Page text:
Union delivers another goat!

Check your January paystub – there should be an extra 4 hours in there. Why? UO had shorted 9 month faculty on their pay for September, with some strange calendrical calculations that had been going on for years. In some half-months faculty were underpaid, in some overpaid. Looking forward there were going to be more underpayments than overpayments, so the union filed a grievance and the Administration eventually had to make faculty whole. Apparently OSU had been making the same mistake – but it only took their administration a month to fix it.

This works out to about $250 for the average faculty member, or almost enough to buy a Nigerian Dwarf Goat – get em while they last! https://eugene.craigslist.org/grd/d/myrtle-creek-adga-nigerian-dwarf-kids/7702201873.html

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16 Responses to Union delivers another goat!

  1. honest Uncle Gangsta says:

    Don’t forget the Wandering Goat in the Whiteacker neighborhood, and the Wild Goat on Franklin.

  2. La Cabrera says:

    It’s not even enough to buy a billy, much less a fecund nanny. And who needs another billy? So thanks for trying union but please get us nanny goat money next time.

  3. thedude says:

    Meanwhile our candidates for our open tenured position are getting preemptive retention offers while our admins won’t do retention raises or equity raises to deal with salary inversions.

    • honest Uncle Bernie says:

      They won’t or they can’t? I’m told recent state regulations hamper them. Any truth to that?

      • Not in my HR says:

        The state pay equity law requires employers to pay people doing similar work the same. There are differential factors like experience and training you can use, but you can’t pay someone differently because they threaten to go somewhere else.

        There is absolutely nothing in state regulations that hampers them from paying everyone more and thus retaining a high quality faculty.

        • Dog says:

          I have worked as a faculty at several different Universities, including 1 in Europe. I received tenure at one of those Universities and took a 30% pay cut when I came to the UO. My experience strongly suggests that salary is the LEAST likely factor in retaining a high quality faculty.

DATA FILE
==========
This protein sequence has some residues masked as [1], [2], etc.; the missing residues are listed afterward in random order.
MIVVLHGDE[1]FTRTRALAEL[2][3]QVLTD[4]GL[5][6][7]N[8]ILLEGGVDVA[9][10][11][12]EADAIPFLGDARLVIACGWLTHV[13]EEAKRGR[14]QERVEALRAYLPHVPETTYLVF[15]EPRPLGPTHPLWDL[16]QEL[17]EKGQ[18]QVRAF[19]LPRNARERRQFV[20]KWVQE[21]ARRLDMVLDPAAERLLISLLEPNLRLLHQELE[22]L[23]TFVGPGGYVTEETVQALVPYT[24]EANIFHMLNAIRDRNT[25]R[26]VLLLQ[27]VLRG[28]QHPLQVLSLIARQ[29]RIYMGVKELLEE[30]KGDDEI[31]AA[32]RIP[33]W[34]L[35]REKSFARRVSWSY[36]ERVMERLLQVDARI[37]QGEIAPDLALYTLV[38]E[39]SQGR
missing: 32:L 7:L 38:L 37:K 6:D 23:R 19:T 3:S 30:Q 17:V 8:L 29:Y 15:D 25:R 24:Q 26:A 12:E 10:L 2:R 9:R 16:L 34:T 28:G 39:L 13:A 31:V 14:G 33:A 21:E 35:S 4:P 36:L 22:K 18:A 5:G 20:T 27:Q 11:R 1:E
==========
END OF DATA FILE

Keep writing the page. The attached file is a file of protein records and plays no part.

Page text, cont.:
• UO Matters says:

            n=1

          • Powerball says:

            Cool. Let’s cut your salary to $1 so we can spend some money on external consultants to tell us that we need to invest our IT infrastructure to enhance and embrace a nimble perspective on service delivery while building out a compassionate institutional culture.

            (Sorry, IT folks that read this. I feel your pain.)

            • UO Matters says:

              While we’re on IT, can anyone explain why they now lock down my laptop with spyware that prevents me from installing software, while still letting me use the same 10-year-old 6 digit password to log onto duckweb and enter student grades, change direct deposit instructions etc?

              • Dead Duck says:

                Yes, I can explain that.
                But, better question: What should you do?
                Buy your own laptop and manage it yourself, if you can. Not that expensive in itself, but painful if you need a UO site license for something. Use the guest network and web interfaces. Might work.
                Need more firepower? Go to the cloud. Not cheap, but it’s not under IT’s thumb, which is worth a lot. I know people doing this.
                Basically, if UO computing isn’t cutting it, take your ball and go home.

          • Anon says:

            Perhaps Dog could explain WHY UO was attractive to him in spite of a 30% salary cut. What else did UO offer, and did it work out as planned/estimated?
            My 40 yrs of experience at 2 R1 state universities, both with fast promotions & tenure in my case, is that salary is a very important part of the mix that defines support for one’s own program. It certainly greatly affects one’s close colleagues, and their happiness is important. It certainly affects the departmental culture.